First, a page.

Due to the
negative stereotypes of the prefix ‘step’ as compared to the ideal traditional
family types, step parenting is considered difficult (Rallings, 1976). It may
not be as apparent now, but previous research has shown that stepfamilies tend
to deny or avoid discussing their remarriage to others, emphasizing the social
distance that the negative label creates (Visher and Visher, 1979; Coleman,
Ganong and Gringrich, 1985). Due to this stigmatization of the ‘nuclear family’
ideology, individuals from stepfamilies are discouraged to be open about their
status with outsiders (Hadfield and Nixon, 2013). It is also important to note
that negative societal preconceptions of the term ‘stepparent’ or ‘stepchild’ role
are already in place even before stepfamily development. This could create diminishing
effects due to these unrealistic expectations within stepfamilies trying to
build healthy relationships (Wald, 1981). One example of a common misconception
is the ‘wicked stepmother’. This could prove to be difficult and pressuring, as
mothers tend to feel a sense of accountability and burden of child rearing. Commonly,
due to the exposure of fairy tales, such as Cinderella and Snow White, young children
tend to develop a negative schema of the ‘wicked stepmother’ (Smith, 1953). As
well as the child’s emotional conflict could be reflected onto the stepmother,
therefore creating difficulty for the stepmother in trying to connect with
their stepchild. This creates a disadvantage for stepmothers in hopes of
developing cohesion within the family.

 

Ganong and Coleman
(1995) found that whilst people tend to associate negative adjectives of ‘mean’
or ‘wicked’ for stepmothers, the stereotype for stepfathers invoke images of a
sexual predator or an offender (Claxton-Oldfield et al, 2002). These negative
labels exists culturally, for instance in Hong Kong, people refer to the
stepmother as ‘worn shoes’ (Tai, 2005). These misconceptions about stepparents
may influence their behaviors and how they think about themselves moreover how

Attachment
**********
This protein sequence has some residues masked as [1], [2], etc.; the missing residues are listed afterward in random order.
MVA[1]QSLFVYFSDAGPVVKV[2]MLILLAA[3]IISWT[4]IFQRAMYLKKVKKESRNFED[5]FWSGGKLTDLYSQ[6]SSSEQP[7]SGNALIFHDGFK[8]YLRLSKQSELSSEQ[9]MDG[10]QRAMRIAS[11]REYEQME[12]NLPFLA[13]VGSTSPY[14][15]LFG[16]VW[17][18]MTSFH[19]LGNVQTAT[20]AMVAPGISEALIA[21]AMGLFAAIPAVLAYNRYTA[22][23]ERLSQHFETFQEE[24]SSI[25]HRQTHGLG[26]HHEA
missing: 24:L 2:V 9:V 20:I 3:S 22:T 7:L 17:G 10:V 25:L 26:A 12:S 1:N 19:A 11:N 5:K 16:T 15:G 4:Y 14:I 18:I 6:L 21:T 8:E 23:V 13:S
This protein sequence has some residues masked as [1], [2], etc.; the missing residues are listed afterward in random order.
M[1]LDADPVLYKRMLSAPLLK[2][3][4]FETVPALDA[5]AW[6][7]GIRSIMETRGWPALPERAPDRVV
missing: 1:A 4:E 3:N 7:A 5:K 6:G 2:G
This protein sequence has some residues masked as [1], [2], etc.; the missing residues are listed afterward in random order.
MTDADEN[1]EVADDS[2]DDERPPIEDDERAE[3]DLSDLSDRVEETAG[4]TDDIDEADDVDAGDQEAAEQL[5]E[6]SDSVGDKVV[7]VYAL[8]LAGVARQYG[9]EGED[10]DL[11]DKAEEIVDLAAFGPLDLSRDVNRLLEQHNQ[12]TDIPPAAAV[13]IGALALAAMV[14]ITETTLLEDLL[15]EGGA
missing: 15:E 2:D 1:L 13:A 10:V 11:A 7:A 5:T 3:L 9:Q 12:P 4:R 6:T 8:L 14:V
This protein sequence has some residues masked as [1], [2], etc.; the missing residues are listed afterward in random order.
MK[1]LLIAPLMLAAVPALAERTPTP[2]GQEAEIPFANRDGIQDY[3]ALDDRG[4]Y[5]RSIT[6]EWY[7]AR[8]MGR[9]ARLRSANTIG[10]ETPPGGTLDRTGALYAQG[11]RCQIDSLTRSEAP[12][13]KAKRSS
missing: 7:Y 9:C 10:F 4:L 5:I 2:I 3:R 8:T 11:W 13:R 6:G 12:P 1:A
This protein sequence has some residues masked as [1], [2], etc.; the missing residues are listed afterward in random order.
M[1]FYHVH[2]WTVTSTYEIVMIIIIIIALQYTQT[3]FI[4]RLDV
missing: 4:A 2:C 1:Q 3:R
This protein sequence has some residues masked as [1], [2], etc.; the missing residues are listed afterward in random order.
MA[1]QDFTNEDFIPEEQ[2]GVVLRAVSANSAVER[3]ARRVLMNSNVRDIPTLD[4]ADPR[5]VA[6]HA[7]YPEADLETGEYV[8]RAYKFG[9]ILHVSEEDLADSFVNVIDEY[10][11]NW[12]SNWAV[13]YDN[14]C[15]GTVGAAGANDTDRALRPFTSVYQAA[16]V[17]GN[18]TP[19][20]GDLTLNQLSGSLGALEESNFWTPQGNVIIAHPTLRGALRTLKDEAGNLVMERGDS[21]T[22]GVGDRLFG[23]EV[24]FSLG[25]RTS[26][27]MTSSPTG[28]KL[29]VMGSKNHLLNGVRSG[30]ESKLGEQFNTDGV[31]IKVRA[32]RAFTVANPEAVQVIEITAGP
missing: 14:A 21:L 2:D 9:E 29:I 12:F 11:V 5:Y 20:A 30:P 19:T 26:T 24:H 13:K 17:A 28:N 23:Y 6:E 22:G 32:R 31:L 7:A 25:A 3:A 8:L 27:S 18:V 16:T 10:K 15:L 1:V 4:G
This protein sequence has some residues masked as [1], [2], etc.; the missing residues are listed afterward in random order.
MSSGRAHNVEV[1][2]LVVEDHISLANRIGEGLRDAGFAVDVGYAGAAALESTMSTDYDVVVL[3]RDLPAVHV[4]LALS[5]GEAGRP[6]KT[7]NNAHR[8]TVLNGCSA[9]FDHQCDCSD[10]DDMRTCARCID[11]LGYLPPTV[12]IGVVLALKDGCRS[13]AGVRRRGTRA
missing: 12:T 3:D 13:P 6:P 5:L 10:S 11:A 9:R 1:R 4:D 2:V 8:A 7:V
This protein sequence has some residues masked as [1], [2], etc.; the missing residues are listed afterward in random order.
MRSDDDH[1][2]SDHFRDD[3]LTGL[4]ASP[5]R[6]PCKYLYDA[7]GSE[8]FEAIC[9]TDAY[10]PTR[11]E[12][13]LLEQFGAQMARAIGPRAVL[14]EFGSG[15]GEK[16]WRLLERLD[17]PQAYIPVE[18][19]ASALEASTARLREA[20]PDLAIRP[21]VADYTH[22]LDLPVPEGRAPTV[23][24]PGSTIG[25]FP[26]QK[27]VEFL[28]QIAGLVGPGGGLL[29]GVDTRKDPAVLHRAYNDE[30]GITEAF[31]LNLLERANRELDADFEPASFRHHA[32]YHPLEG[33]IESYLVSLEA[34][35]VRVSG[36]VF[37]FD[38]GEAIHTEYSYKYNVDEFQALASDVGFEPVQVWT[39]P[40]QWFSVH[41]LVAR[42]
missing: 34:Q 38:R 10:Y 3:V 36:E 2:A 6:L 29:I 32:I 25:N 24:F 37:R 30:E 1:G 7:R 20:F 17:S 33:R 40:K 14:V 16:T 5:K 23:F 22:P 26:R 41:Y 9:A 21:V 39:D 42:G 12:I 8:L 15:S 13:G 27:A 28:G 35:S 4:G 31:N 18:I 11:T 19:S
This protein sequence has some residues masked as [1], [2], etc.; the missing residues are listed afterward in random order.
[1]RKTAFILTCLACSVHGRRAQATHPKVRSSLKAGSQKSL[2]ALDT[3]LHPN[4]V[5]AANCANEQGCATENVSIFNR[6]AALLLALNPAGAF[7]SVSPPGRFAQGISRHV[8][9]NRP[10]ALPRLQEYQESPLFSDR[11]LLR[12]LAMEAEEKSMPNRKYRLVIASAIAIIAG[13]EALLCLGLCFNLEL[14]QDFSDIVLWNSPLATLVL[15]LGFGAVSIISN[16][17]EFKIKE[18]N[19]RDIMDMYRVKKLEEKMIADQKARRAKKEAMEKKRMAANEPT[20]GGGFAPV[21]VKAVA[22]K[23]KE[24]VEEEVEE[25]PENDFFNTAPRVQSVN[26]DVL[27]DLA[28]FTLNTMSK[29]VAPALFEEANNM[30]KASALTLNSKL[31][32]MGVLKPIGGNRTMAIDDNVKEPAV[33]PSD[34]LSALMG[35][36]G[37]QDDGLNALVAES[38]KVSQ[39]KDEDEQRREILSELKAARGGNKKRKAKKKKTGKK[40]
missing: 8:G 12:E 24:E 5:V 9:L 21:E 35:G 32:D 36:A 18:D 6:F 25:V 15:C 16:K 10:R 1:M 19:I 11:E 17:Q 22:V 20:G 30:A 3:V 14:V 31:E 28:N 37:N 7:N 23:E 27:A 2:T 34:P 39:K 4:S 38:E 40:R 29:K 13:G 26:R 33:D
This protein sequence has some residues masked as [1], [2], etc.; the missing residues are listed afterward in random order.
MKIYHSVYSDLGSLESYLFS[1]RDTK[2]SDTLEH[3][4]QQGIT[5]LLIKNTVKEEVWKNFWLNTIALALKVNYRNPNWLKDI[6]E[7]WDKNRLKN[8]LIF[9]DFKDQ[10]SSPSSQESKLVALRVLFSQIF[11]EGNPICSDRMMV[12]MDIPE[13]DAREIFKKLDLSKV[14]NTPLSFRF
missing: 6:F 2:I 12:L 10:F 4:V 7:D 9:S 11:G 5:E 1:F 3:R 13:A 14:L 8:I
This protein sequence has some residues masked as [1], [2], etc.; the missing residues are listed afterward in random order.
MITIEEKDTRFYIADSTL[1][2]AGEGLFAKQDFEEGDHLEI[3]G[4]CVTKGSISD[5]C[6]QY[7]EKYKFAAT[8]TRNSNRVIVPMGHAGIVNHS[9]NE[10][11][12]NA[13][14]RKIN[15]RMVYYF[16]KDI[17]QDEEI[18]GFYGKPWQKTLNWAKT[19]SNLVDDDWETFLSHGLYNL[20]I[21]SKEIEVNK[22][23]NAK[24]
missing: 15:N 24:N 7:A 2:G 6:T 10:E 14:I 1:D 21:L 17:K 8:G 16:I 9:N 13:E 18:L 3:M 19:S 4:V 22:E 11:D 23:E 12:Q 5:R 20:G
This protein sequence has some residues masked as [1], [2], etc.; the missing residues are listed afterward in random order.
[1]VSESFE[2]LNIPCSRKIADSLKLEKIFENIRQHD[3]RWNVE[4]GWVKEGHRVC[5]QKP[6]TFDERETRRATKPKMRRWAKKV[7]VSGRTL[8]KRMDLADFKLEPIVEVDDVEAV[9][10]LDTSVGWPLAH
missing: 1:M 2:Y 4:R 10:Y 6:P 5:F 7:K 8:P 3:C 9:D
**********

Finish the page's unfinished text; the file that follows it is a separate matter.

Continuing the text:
others might view them. The media also plays a role in the stigmatization of
stepparents. A study conducted by Claxton-Oldfield reviewed 55 movie plot
synopses with reference to stepparents found more than half of the
interpretations were negative. Likewise, authors in publications tend to focus
on problems that occur in stepfamilies as compared to the positive extents of
stepfamily environment.

In terms of
stepfamily in the United States legal system, stepparents are considered ‘legal
strangers’ as most policies are fixated on ‘traditional families’ being the
norm (Eekelaar and Sarcevic, 1993).

 

Another myth –
stepchildren have more behavioral problems than other children

 

These cultural
myths can be a source of stress that is common for stepfamilies, indirectly and
directly affecting their behavior and relationships. These beliefs shape their
expectations even before thinking about being apart of a stepfamily and what
their living is like, constructing an unconscious stepfamily bias. Not only
does this affect individuals but as well as clinician’s behaviors in
recognizing treatment and assessments of alternative family types. Progressively,
clinicians acknowledge the negative effects of the ideology on stepfamilies in
account for the alternative models for various distinct family types and
dynamics.

 

Challenges of
defining the role of the stepparent and the interaction in between

 

Stepfamilies are
formed when children from another marriage

Societal
stereotypes – ideologies

The ideal model of
a family consists of a mother, father and their biological or adopted child